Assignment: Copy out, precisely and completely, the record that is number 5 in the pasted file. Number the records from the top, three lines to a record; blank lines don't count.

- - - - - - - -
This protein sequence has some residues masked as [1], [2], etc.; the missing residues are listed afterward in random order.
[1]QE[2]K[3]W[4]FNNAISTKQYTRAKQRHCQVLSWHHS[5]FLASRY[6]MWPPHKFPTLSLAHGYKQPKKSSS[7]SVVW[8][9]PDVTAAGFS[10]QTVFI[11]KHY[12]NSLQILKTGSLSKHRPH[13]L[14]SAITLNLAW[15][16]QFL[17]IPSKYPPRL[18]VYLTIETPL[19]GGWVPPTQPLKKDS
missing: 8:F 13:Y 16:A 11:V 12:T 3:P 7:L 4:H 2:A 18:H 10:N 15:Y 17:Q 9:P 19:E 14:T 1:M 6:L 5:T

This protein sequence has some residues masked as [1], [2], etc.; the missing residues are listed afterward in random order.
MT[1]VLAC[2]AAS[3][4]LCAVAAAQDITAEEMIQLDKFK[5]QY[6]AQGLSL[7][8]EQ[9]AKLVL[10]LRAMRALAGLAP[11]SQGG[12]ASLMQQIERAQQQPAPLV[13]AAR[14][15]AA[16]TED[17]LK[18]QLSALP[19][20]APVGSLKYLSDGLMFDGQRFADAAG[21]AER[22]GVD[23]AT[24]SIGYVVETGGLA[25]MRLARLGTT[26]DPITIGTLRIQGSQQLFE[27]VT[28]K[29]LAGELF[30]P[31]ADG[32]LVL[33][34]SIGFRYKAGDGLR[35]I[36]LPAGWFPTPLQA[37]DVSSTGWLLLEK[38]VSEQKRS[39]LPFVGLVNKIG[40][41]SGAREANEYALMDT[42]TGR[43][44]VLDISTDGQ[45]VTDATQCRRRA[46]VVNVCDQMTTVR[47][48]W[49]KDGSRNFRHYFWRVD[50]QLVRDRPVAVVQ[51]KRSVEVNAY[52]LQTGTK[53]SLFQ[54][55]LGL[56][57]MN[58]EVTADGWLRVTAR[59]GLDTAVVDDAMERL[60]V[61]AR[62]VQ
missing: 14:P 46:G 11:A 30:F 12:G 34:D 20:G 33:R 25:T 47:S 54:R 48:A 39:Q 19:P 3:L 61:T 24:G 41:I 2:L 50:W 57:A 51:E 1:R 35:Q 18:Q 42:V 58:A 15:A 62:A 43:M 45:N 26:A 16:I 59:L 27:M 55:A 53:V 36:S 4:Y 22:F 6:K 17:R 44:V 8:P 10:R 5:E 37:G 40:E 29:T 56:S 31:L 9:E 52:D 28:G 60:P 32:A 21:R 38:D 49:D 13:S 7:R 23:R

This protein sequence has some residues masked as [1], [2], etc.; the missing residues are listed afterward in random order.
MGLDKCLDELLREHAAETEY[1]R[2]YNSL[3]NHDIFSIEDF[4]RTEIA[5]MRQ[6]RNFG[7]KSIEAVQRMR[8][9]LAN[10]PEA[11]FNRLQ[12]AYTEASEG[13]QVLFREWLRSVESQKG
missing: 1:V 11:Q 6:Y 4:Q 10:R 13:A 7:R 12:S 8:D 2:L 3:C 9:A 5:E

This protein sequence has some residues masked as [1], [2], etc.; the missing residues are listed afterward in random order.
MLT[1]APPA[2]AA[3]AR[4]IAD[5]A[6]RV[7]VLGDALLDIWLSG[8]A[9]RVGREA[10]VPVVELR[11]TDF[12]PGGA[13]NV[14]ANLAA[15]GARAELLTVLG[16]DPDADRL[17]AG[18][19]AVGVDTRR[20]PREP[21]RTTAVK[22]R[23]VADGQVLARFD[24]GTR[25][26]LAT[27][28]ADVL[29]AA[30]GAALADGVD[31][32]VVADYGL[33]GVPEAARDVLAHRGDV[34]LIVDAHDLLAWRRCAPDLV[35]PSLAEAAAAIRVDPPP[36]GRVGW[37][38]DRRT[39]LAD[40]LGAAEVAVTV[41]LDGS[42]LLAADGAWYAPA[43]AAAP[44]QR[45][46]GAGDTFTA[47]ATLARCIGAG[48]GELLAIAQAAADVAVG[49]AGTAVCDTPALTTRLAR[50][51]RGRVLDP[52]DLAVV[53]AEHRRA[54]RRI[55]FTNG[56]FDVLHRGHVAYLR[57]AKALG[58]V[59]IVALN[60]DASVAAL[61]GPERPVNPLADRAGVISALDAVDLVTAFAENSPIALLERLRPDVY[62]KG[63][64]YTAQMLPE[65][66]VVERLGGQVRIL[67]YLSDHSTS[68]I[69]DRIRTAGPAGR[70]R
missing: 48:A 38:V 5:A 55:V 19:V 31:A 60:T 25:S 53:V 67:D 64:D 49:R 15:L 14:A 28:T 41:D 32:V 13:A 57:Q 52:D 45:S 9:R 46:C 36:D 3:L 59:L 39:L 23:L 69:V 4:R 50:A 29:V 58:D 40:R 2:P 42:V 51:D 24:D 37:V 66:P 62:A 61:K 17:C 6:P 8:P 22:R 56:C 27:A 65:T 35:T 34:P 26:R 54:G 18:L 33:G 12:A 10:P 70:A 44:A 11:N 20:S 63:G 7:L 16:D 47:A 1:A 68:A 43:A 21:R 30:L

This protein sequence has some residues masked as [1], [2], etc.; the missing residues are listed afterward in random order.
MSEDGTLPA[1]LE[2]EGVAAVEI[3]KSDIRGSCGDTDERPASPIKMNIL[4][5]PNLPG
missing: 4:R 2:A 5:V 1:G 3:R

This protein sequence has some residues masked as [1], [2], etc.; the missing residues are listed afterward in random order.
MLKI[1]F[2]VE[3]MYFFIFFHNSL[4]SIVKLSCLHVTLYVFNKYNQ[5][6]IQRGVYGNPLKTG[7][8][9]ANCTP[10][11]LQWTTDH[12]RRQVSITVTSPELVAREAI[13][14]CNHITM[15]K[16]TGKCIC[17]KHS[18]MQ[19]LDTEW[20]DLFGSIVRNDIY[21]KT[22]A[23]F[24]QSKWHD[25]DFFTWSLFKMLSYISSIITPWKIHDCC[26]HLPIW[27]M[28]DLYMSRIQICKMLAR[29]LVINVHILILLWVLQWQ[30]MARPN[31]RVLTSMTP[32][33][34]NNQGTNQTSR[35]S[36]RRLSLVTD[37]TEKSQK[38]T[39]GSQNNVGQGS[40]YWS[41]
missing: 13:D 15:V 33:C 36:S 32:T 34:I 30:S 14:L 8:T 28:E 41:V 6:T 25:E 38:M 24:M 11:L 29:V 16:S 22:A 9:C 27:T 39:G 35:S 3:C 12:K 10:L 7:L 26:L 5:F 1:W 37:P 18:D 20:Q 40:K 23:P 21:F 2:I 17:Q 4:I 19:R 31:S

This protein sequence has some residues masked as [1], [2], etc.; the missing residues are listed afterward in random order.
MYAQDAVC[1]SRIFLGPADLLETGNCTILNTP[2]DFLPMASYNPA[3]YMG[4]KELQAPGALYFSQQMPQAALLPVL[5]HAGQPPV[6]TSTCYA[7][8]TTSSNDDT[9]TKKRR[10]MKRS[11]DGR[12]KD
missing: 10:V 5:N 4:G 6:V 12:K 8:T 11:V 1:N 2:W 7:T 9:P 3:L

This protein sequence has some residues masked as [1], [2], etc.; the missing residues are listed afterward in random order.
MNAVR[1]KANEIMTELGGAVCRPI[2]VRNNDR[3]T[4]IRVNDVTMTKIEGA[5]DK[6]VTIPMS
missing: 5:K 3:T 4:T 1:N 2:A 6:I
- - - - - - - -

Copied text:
This protein sequence has some residues masked as [1], [2], etc.; the missing residues are listed afterward in random order.
MSEDGTLPA[1]LE[2]EGVAAVEI[3]KSDIRGSCGDTDERPASPIKMNIL[4][5]PNLPG
missing: 4:R 2:A 5:V 1:G 3:R